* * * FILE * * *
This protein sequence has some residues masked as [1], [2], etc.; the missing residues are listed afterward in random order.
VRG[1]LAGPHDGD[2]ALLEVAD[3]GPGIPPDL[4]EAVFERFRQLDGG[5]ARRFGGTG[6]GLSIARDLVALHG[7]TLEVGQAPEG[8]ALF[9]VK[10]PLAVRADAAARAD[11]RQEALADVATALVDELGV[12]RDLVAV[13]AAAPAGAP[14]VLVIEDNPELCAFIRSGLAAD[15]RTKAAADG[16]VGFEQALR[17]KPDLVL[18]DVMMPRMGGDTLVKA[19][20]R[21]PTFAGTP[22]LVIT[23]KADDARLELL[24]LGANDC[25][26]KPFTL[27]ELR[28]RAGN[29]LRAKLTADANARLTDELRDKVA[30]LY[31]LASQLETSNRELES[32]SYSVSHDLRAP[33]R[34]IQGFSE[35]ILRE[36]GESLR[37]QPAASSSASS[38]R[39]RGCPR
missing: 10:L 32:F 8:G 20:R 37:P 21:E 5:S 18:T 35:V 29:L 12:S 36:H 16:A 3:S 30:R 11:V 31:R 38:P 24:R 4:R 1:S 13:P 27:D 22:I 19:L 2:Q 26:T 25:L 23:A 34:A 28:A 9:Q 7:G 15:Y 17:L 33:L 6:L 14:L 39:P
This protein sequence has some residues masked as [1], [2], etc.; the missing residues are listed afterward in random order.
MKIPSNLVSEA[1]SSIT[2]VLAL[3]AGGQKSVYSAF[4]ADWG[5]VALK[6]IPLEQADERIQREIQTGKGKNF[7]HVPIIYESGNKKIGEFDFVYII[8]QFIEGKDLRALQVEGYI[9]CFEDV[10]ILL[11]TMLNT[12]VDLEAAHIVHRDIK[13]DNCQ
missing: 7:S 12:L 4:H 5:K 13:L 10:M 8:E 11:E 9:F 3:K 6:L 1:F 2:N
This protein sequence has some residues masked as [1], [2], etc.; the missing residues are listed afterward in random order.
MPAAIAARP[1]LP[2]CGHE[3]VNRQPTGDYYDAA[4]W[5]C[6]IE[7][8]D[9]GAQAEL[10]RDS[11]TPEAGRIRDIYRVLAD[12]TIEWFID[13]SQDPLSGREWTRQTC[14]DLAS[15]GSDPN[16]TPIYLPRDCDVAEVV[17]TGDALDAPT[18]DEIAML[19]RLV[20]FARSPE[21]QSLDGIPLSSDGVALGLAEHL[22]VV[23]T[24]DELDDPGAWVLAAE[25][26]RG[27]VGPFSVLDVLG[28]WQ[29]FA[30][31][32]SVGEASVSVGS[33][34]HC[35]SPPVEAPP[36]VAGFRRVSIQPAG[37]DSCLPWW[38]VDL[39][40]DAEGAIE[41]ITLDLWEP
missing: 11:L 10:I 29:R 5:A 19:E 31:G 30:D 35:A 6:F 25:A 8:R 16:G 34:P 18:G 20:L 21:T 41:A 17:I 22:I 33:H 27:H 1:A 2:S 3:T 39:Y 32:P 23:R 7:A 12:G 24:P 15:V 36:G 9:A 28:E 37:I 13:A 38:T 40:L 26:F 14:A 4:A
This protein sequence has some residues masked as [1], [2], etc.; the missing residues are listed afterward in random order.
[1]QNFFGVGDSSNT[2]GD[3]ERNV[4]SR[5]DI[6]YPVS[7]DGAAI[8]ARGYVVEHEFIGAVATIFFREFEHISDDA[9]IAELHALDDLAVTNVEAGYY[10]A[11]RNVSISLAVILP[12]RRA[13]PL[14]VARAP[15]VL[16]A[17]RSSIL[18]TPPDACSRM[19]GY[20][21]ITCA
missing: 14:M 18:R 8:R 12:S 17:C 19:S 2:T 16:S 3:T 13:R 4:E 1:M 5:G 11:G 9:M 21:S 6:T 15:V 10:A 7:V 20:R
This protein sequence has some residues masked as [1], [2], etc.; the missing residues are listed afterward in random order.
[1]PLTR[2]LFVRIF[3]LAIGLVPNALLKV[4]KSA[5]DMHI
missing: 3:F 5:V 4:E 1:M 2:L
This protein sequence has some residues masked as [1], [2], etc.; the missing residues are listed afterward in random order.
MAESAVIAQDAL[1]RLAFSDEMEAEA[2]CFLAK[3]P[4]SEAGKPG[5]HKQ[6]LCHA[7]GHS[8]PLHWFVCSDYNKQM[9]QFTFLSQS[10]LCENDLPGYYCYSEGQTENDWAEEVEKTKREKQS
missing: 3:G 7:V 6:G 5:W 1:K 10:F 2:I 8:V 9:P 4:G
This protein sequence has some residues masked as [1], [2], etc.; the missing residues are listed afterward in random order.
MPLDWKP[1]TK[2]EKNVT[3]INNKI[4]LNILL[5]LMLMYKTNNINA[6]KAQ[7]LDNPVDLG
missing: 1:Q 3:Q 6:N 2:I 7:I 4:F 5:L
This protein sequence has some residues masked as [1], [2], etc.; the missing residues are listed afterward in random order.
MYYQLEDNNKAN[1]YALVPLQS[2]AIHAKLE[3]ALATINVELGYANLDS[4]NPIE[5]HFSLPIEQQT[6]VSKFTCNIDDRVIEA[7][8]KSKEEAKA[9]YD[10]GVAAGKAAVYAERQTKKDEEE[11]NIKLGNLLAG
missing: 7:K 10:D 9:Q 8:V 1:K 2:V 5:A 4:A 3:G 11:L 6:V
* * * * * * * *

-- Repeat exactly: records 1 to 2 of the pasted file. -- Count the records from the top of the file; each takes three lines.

This protein sequence has some residues masked as [1], [2], etc.; the missing residues are listed afterward in random order.
VRG[1]LAGPHDGD[2]ALLEVAD[3]GPGIPPDL[4]EAVFERFRQLDGG[5]ARRFGGTG[6]GLSIARDLVALHG[7]TLEVGQAPEG[8]ALF[9]VK[10]PLAVRADAAARAD[11]RQEALADVATALVDELGV[12]RDLVAV[13]AAAPAGAP[14]VLVIEDNPELCAFIRSGLAAD[15]RTKAAADG[16]VGFEQALR[17]KPDLVL[18]DVMMPRMGGDTLVKA[19][20]R[21]PTFAGTP[22]LVIT[23]KADDARLELL[24]LGANDC[25][26]KPFTL[27]ELR[28]RAGN[29]LRAKLTADANARLTDELRDKVA[30]LY[31]LASQLETSNRELES[32]SYSVSHDLRAP[33]R[34]IQGFSE[35]ILRE[36]GESLR[37]QPAASSSASS[38]R[39]RGCPR
missing: 10:L 32:F 8:G 20:R 37:P 21:E 5:S 18:T 35:V 29:L 12:S 36:H 16:A 3:S 30:R 11:V 31:R 38:P 24:R 4:R 1:S 13:P 27:D 22:I 19:L 2:Q 26:T 25:L 23:A 34:A 28:A 9:Q 7:G 15:Y 17:L 33:L 6:L 14:L 39:P
This protein sequence has some residues masked as [1], [2], etc.; the missing residues are listed afterward in random order.
MKIPSNLVSEA[1]SSIT[2]VLAL[3]AGGQKSVYSAF[4]ADWG[5]VALK[6]IPLEQADERIQREIQTGKGKNF[7]HVPIIYESGNKKIGEFDFVYII[8]QFIEGKDLRALQVEGYI[9]CFEDV[10]ILL[11]TMLNT[12]VDLEAAHIVHRDIK[13]DNCQ
missing: 7:S 12:L 4:H 5:K 13:L 10:M 8:E 11:E 9:F 3:K 6:L 1:F 2:N